- Purpose: Meat
- Eggs: Brown
- Egg Size: Small
- Color: Brown, White, Blue
- Comb Type: Pea
If you have ever eaten chicken, you have come into contact with the legacy of the Cornish breed. Both Cornish chickens and their various hybridized counterparts are the go-to chicken in the commercial meat-producing world and in much of home meat raising as well. With a body bred specifically to make large amounts of muscle, it’s little wonder why folks who see these birds imagine them on a dinner table!
Sometimes called the Indian Game, the Cornish is a meat bird, through and through. Just take a glance at its uniquely muscled body shape, widely-spaced legs, and broad breast, and it’s easy to see why it has become one of the most popular broiler breeds.
If you have a small area for your hens, these birds can tolerate confinement fairly well. All the same, they are also capable of foraging for some of their diet. Though they are heavy eaters, if you have the space to let them roam, you may find some of your feed costs allayed.
Colorfully metallic or dazzlingly white, these fierce-faced birds have graced many a plate. And while the butchered benefits of these birds have been greatly publicized, there are a fair number of cons to this breed as well.
First off, their close feathering is not very insulating. These birds do poorly when exposed to the cold, and are not the best choice for those raising poultry in northern climates. A weather-hardy bird like the Chantecler would be a better option. Unfortunately, even if in an ideal climate, this breed is particularly prone to parasites!
Probably Not The Best Pet Chicken
When it comes to temperament, the Cornish doesn’t win very many points either. The roosters, in particular, are known for their aggressive nature, perhaps due to the Aseel influence in their development. If you do decide to keep both genders of this active, talkative bird, keep your wits about you when sharing space with the males!
What’s The Yield?
One might suspect that if a chicken has been developed for butchering, that not a lot of focus would have been given to its egg production, and with the Cornish, that is true. They are merely fair layers, producing about 160 small, tinted eggs a year.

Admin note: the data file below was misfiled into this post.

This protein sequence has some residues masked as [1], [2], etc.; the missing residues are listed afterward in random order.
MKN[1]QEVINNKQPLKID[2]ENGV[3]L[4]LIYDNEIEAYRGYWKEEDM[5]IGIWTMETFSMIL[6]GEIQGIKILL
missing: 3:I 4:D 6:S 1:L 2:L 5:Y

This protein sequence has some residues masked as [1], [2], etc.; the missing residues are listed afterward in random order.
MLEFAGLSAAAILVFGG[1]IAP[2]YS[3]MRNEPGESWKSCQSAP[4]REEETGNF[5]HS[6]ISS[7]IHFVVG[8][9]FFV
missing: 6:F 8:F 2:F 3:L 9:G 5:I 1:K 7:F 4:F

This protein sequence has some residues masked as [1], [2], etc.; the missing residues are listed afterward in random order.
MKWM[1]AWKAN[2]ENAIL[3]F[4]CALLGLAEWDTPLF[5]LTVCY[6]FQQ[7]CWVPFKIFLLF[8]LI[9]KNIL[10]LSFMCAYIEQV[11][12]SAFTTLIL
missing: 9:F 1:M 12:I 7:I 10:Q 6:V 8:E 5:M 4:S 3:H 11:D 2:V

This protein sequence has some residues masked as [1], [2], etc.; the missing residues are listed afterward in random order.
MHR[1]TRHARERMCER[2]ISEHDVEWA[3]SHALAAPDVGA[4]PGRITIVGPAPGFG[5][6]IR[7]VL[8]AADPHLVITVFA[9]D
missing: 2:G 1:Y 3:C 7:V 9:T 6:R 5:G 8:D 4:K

What protein they don’t offer your family in eggs, however, they make up for in meat. If you pick up a Cornish chicken, you’ll find yourself surprised at their heft! Males generally reach a hefty 10 pounds at maturity, with hens reaching a respectable 8 pounds. They grow fairly slowly and have large appetites, so make sure to budget plenty aside for feed to get them to their ideal weight.
It is important to note that the Cornish is a distinct breed from the Cornish Cross, though they are often mixed up. Though both are popular meat birds, the Cornish Cross is the result of mixing Cornish birds with Plymouth White Rock birds that exhibited certain features, resulting in an extraordinarily quickly growing broiler breed.
To add to the confusion, the “Cornish Hens” you might see in a grocery store are not Cornish hens at all, but Cornish Cross birds that had been butchered at a specific size and weight.
Finally, for a final touch of confounding spice, both the rooster and hen of this breed look fairly similar. If in a large flock, keep an eye out for the larger, potentially more aggressive ones, and you’ve found your roosters!
Pictures Of Cornish Chickens
- Cornish Cross For Meat, Purely Poultry
- Cornish, My Pet Chicken
- Cornish, Oklahoma State University
- Cornish, Livestock Conservancy
- Fancy Poultry Breeds/Chickens/Indian Game, Poultry Hub
- Cornish, Backyard Chickens
- Cornish Chicken, Roy’s Farm
- Breed Profile: Cornish, Backyard Chicken Coops
- The Chicken Chronicles: The World’s Dumbest Chicken, The Self Sufficient HomeAcre
- Raising Cornish Cross Chickens For Meat, Purely Poultry
- Whats Up With The Cornish Cross, Community Chickens